DDMinnesotans are known for being nice. Often, we wear the label of “Minnesota nice” as a badge of honor–a show of politeness and respect. This attitude of being nice and respectful to everyone can certainly extend into the workplace.
As such, business owners are increasingly interested in making their workplaces more inclusive. This can be wise, considering the fact that employees are more diverse than ever. For instance, you may already have a policy in place to reflect the needs and rights of people of varying religions. But do you have policies regarding employeeswho identify as gender nonbinary?
Understanding the need
Estimates suggest that about 3 percent of people ages 18-35 openly identify as something other than male or female, i.e. “gender neutral.” These employees can face some challenges in traditional workplaces.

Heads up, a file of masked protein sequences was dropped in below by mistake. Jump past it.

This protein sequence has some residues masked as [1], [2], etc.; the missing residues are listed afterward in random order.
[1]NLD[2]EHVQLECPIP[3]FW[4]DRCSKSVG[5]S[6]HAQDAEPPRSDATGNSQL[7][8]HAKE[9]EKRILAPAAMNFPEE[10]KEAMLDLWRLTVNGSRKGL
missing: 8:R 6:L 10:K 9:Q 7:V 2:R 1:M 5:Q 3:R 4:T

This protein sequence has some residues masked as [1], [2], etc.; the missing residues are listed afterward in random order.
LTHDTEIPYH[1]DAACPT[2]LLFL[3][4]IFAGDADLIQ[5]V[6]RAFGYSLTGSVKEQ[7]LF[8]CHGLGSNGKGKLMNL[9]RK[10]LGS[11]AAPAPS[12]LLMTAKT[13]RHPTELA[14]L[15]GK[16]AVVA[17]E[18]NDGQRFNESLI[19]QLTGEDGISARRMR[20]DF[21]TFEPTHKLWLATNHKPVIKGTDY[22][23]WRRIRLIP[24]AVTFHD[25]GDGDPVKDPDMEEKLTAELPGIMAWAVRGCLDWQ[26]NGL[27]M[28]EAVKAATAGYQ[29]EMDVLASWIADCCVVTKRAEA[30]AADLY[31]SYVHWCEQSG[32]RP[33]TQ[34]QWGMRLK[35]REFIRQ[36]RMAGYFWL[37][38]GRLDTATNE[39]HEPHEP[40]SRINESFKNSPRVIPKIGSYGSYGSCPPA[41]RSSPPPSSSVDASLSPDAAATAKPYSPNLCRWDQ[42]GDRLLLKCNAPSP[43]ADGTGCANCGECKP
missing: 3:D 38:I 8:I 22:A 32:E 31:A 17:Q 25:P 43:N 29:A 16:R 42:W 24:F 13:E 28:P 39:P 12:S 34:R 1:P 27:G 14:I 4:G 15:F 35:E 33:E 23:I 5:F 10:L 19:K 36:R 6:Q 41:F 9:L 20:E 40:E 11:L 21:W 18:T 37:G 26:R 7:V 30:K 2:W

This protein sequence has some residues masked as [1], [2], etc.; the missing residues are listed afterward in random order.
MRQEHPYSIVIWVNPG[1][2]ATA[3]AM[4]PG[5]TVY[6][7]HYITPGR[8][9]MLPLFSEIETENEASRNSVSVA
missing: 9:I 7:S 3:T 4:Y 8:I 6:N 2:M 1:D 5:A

The challenges include not feeling comfortable using the restroom and determining how to share preferred pronouns with clients and colleagues.
Tips for a more inclusive workplace
There are some relatively simple ways that businesses can adjust their policies and culture to reflect the needs of gender-nonconforming employees and the challenges they face. This article from NPR includes some suggestions, such as:
- Loosening dress codes to be less traditionally male and female
- Adopting policies prohibiting discrimination against someone based on gender identity (which is a protected class under Minnesota law)
- Allowing and encouraging employees to include preferred pronouns on business cards or in email signatures
- Providing gender-neutral restrooms
- Removing or expanding the gender options on employment forms
These changes aren’t difficult, particularly considering the considerable positive impact they can have on both the employees who directly benefit, as well as other employees who will witness their employer’s strides toward inclusivity.
Overall, making changes to your workplace to be more inclusive can be a judicious decision. Not only can it help employers avoid allegations of discrimination and costly legal disputes, it can also allow employees to feel more at ease at work and be more productive. And that is “nice” for everyone.